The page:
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The 10 Top Things to Know Before Becoming a Franchise Owner

Become A Franchise Owner! The Start-up Guide to Lowering Risk, Making Money, and Owning What You Do - by Joel Libava
Become A Franchise Owner! The Start-up Guide to Lowering Risk, Making Money, and Owning What You Do - by Joel Libava

Guest columnist and author Joel Libava tells readers what they need to know before they commit to a franchise.

If you’re thinking of becoming your own boss, investing in a franchise business is one popular option that may be worth looking into.

However, as tempting as it may be to just type the word, “Franchise” in your favorite search engine to “See what’s out there,” you’re going to need to know several things first.

1. The franchise model

It’s been called the greatest business model ever invented, and has enabled hundreds of thousands of people that never owned a business before to do just that; become owners of their own business.

The premise is simple; someone comes up with an idea for a product or service, implements it, and starts a business. The business turns out to be easily replicated. (Think pizza.) This person doesn’t really want to just use all of his or her own money to grow the business, so the hunt for an investor or two begins. It turns out that getting some investors is a smart choice.

It’s just that the investors in this case are not only going to buy into the business; they’re going to run it too. As franchisees. That’s right; the person who came up with the business idea is now going to be the franchisor, and will be using other people’s money, i.e., franchisees, to grow the business.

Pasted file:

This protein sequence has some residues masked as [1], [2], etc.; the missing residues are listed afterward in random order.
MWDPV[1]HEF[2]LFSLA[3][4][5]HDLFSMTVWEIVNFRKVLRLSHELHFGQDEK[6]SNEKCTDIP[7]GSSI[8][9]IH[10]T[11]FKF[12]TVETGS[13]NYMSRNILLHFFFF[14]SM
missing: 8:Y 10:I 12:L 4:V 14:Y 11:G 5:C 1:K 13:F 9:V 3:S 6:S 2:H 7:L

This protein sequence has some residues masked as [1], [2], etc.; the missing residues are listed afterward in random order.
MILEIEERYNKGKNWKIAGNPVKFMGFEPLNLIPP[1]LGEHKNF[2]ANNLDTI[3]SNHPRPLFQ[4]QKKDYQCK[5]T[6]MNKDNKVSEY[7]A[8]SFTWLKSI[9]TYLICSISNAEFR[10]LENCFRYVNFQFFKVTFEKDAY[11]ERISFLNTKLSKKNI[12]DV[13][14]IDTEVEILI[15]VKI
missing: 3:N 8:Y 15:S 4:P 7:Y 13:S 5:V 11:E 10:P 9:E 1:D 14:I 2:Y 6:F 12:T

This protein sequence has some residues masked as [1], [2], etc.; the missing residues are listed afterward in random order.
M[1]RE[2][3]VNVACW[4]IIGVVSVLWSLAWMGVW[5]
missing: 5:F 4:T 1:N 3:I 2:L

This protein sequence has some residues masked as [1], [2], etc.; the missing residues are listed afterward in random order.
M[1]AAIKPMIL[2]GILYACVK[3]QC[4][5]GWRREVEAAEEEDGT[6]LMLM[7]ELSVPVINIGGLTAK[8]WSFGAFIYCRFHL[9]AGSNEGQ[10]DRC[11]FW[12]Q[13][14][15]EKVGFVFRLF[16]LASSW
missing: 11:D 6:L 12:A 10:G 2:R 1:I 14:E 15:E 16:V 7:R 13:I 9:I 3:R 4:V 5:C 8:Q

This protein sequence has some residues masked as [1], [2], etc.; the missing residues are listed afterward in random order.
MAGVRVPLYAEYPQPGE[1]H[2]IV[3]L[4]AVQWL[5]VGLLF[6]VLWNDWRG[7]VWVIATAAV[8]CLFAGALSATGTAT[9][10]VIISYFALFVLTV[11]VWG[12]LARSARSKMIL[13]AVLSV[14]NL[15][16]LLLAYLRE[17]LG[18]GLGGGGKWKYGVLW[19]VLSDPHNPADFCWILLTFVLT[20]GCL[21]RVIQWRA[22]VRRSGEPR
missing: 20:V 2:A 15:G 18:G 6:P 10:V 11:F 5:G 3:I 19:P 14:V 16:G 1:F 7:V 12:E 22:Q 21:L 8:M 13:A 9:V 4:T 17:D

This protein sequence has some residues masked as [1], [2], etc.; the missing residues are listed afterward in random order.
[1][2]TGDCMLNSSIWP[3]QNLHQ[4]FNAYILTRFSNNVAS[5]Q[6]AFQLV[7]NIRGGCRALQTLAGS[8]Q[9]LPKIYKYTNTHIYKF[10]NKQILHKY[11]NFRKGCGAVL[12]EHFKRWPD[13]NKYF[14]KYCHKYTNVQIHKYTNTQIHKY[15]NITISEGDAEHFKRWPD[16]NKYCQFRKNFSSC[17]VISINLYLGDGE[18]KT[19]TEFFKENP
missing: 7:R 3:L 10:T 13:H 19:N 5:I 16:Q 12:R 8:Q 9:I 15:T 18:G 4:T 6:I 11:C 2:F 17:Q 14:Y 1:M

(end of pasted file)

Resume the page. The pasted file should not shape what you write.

2. Your risk tolerance

Investing in a business (franchise or non-franchise) is risky. There’s no way to completely mitigate your risk, but there ways to lower it. Are you prepared to risk your own money in a business venture?

One thing you can do to make sure that you’re really ready to write a check to a franchise company is this: Look back at some of the major decisions involving money that you’ve made over the years. How were you able to handle the “risk” part of those decisions? Did you analyze things for weeks, maybe even months on end? Or, did you do some research, and make your decision relatively quickly?

Bottom line; make sure you can handle the risk.

3. The rules

Franchising is not a free for all; it can’t be. Can you imagine going into your local McDonald’s for a Big Mac only to find out that the franchisee decided to discontinue it?

Before you commit to becoming the owner of a franchise business, make sure that you understand the rules. All franchises have them, and need them. Rules maintain the consistency of the products, the services, and the brand.

4. Your personality type

Before you become a franchise owner, do a self-check. Telling yourself that you’ll follow the rules in a franchise business, then actually following them once you become a franchisee are totally different things.

Some self-reflection is definitely warranted here. For example, in a corporate setting, there are always rules to follow. How did the rule-following work out for you? Were you generally comfortable with them, or did you have a problem following them? Did you feel that the rules that were in place didn’t apply to you? Dig deep here; either you’re a rule-follower, or you’re not.